State Bank of India worst hit followed by PNB
After giving out the number of crorepati tax assessees, the Finance Ministry has made public the details about loan accounts of over Rs 1 crore with public sector banks that are pending recovery. The amount in such accounts has increase by over 1.5 times during the last three years.
Finance Minister P. Chidambaram informed the Lok Sabha that the number of such accounts went up to nearly 7,300 at the end of March 2012. The amount involved in such accounts was around Rs 68,000 crore. The State Bank of India tops the list with the maximum number of such accounts as well as the maximum amount, followed by Punjab National Bank, IDBI Bank and Bank of India among others.
“The Government has advised PSBs (public sector banks) to take a number of new initiatives to increase the pace of recovery and manage NPAs (non-performing assets), which include appointment of nodal officers for recovery, to conduct special drive for recovery of loss assets, to put in place an early warning system, to replace the system of post-dated cheques with electronic clearance system (ECS) and to constitute a Board Level Committee for monitoring of recovery,” Chidambaram said in a statement, as a part of his reply.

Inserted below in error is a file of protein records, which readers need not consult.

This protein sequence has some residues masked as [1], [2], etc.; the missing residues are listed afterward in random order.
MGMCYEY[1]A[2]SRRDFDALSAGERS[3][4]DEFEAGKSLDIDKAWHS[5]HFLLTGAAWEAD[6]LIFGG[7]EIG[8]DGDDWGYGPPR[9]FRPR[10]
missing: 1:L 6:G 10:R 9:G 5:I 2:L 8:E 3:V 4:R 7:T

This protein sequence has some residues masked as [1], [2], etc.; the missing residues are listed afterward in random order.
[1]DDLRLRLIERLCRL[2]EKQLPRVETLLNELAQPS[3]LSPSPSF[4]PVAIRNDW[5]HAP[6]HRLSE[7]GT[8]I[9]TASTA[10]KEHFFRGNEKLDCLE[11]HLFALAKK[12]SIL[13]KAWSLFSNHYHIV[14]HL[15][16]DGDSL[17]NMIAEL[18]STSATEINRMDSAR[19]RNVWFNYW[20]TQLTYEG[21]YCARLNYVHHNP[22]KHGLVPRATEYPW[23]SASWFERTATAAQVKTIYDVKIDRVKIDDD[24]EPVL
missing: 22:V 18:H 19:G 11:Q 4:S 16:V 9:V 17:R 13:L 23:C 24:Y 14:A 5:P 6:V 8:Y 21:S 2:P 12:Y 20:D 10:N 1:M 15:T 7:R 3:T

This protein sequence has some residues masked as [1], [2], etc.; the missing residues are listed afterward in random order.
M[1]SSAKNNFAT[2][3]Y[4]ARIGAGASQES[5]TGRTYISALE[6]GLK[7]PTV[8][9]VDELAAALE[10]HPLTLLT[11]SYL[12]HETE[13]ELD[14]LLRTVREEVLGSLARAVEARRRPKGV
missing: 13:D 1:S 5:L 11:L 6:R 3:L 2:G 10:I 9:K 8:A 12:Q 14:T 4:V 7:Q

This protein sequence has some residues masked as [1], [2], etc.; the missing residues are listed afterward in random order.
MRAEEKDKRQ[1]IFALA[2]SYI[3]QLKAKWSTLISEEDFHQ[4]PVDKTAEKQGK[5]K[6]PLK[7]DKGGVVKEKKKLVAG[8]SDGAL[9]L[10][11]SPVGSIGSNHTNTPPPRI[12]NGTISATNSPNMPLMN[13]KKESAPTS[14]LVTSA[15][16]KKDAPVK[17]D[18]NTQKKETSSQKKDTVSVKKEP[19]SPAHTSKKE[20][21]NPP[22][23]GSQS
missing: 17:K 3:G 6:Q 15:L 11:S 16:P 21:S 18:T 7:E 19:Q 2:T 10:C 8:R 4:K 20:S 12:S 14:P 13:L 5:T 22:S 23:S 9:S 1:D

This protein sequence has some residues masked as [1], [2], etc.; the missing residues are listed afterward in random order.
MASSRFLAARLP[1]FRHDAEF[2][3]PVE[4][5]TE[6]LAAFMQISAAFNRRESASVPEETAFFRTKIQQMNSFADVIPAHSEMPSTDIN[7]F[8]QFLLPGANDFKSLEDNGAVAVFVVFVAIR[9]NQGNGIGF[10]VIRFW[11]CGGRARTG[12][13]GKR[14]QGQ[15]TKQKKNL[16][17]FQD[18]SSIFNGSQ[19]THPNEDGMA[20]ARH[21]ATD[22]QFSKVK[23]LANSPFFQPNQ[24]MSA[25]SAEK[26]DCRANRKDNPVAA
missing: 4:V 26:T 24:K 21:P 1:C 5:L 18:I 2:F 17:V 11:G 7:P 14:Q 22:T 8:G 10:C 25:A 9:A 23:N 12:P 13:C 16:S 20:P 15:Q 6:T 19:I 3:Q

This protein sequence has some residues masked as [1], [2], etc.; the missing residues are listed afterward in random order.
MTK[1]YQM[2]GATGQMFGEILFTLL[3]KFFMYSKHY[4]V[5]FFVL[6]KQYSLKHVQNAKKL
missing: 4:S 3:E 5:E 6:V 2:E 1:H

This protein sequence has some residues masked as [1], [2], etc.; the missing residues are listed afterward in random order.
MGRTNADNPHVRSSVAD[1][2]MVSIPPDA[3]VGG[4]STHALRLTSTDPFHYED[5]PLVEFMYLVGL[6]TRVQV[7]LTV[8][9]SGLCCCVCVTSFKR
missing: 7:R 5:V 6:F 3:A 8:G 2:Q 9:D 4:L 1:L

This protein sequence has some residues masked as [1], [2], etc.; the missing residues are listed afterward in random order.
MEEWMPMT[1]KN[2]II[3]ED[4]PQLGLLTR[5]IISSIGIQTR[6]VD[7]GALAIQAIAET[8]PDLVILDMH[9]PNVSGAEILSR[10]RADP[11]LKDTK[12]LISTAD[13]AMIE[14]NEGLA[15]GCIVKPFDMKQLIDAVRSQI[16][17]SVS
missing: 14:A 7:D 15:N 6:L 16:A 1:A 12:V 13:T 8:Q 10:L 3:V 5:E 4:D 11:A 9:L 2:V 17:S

Interestingly, the statement mentioned that the steps taken by the Government and the Reserve Bank of India had resulted in year-on-year improvement in recovery of NPAs by PSBs. It also said that the existing guidelines were sufficient to address the issue of NPA management. However, data given along with the statement do not support this view.
The statement also mentioned steps taken by the RBI, which include a robust mechanism for early detection of signs of distress, including prompt restructuring in the case of all viable accounts, to have a loan recovery policy that sets down the manner of recovery of dues and targeted level of reduction.
The steps also talked about norms for permitted sacrifice, waiver, factors to be taken into account before considering waivers, decision levels and reporting to higher authorities.
Some other measures included monitoring of write-off or waiver cases, valuation of properties including collaterals accepted for their exposures and taking legal recourse.